I tried out the Bibliolog interactive Bible study method (which we learnt from Birte Papenhausen recently) during a parents’ prayer meeting today, with the passage taken from 1 Sam 30:1-19. You can read my prepared script here. The parents found it very refreshing as the method helped us to immerse ourselves in the story and experience it first-hand as though we were one (or a few) of the characters. It also opened our hearts to allow the Holy Spirit to speak into our own lives and situations. After the session, many of the parents were asking how they could also use the Bibliolog method in their Sunday school classes, small groups and family devotions!
Even while I was preparing the script, I had received great encouragement from the example of David. He sought the Lord in a time of great distress and found strength in the Lord (v.6). Not only that, when he enquired of the Lord, he was told that he would succeed in rescuing their wives and children who had been taken captive (v.7-8). From these verses, I was reminded to look to God no matter how bad things may be and to trust that in Him, we will have victory over all obstacles and circumstances. This is especially relevant for parents who, like David, may feel that they have lost their children to various bondages like addictions, sexual sin, depression or loss of faith. Regardless of how far away they may seem, we can be assured that God is watching over them, He is in control and He will bring them home one day!
During the Bible study this morning, from the responses the parents gave as well as my own thoughts as we went along, I also realised that sometimes we are like the captive wives and children. We may have yielded to sin and find ourselves separated from our family, church and God. But God will not let us go and He continues to pursue us with His love, just as David and his men did not give up the rescue mission even when some among them were too exhausted to go on (v.10).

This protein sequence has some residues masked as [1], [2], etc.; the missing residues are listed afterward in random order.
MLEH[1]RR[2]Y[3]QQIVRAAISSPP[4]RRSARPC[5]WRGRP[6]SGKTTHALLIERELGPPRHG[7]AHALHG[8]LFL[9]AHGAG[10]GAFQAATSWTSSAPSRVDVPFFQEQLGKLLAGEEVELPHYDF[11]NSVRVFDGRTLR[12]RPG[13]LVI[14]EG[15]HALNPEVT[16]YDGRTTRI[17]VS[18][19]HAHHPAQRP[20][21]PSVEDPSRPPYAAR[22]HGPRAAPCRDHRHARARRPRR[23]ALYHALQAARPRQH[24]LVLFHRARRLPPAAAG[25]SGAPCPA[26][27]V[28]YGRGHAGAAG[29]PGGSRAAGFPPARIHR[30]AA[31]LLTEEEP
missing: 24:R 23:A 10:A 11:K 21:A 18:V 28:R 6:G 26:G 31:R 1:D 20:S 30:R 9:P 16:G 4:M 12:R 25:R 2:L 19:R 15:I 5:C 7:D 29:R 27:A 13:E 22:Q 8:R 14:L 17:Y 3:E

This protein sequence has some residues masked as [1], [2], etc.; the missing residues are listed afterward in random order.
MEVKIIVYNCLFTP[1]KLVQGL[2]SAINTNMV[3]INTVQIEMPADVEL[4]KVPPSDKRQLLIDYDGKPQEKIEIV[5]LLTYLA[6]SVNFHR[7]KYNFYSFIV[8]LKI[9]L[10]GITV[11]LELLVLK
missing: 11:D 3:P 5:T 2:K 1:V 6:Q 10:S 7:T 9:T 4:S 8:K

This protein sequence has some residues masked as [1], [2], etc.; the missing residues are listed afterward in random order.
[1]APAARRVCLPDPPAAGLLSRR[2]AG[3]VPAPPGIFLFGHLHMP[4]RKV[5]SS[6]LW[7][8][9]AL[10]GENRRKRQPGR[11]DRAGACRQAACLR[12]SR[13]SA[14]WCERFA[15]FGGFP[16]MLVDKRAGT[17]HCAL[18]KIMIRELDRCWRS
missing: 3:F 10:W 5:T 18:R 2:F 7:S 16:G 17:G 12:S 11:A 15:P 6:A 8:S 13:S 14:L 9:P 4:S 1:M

At times, we may be like those '200 men' who had to stay back. We may feel helpless and unable to do anything to help our children when they are in trouble or even suffering. Instead, we have to rely on others to reach out to our children to lead them out of pain or darkness. For instance, children who shut us out and refuse to talk or listen may need counsellors or youth group leaders to speak with them, or children who are seriously ill would need doctors to heal them. In such cases, all we can do is wait and pray – not only for the results but also for those ‘400 men’ who are battling to save our children.
Finally, while putting ourselves in the shoes of one of the men who had gone out with David and returned victorious, I saw that there are occasions when we may misunderstand the intentions of others. Imagine if the men thought that David was wasting their time or had given up on the rescue mission when he went away to pray, and they had gone off on their own without him or even stoned him to death! Either way, I doubt they would have been successful in retrieving their wives, children and all the plunder. We also need to be patient and give others the benefit of the doubt rather than jump to conclusions and worse still, act or speak rashly against them. In fact, we should stay humble and be willing to learn from others, especially from men and women of faith how to relate with and trust in God.